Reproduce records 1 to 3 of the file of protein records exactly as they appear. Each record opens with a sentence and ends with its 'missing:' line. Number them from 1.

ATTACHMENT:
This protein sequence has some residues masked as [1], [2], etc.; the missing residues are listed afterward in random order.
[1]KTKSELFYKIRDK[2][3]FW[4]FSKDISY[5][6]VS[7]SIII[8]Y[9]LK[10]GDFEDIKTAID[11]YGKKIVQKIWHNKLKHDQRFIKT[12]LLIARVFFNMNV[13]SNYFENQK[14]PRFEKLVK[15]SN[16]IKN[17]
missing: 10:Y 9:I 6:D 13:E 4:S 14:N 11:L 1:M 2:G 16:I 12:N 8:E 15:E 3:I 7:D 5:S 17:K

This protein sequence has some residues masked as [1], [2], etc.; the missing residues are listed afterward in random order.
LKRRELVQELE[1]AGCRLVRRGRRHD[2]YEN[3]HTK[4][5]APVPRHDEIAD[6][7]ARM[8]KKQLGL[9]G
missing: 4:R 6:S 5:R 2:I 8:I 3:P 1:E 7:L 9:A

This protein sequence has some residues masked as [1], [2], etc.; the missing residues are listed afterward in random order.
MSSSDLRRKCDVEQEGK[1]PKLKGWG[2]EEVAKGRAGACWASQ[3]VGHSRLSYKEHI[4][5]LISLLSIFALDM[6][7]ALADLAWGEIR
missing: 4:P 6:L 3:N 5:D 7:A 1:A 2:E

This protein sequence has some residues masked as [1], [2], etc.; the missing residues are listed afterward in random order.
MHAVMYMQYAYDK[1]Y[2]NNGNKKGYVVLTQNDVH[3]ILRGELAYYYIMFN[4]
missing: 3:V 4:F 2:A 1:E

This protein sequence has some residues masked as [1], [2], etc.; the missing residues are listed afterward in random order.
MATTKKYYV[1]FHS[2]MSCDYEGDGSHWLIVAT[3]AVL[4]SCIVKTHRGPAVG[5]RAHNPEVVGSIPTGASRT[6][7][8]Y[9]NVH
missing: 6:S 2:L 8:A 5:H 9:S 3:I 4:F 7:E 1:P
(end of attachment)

This protein sequence has some residues masked as [1], [2], etc.; the missing residues are listed afterward in random order.
[1]KTKSELFYKIRDK[2][3]FW[4]FSKDISY[5][6]VS[7]SIII[8]Y[9]LK[10]GDFEDIKTAID[11]YGKKIVQKIWHNKLKHDQRFIKT[12]LLIARVFFNMNV[13]SNYFENQK[14]PRFEKLVK[15]SN[16]IKN[17]
missing: 10:Y 9:I 6:D 13:E 4:S 14:N 11:L 1:M 2:G 16:I 12:N 8:E 15:E 3:I 7:D 5:S 17:K

This protein sequence has some residues masked as [1], [2], etc.; the missing residues are listed afterward in random order.
LKRRELVQELE[1]AGCRLVRRGRRHD[2]YEN[3]HTK[4][5]APVPRHDEIAD[6][7]ARM[8]KKQLGL[9]G
missing: 4:R 6:S 5:R 2:I 8:I 3:P 1:E 7:L 9:A

This protein sequence has some residues masked as [1], [2], etc.; the missing residues are listed afterward in random order.
MSSSDLRRKCDVEQEGK[1]PKLKGWG[2]EEVAKGRAGACWASQ[3]VGHSRLSYKEHI[4][5]LISLLSIFALDM[6][7]ALADLAWGEIR
missing: 4:P 6:L 3:N 5:D 7:A 1:A 2:E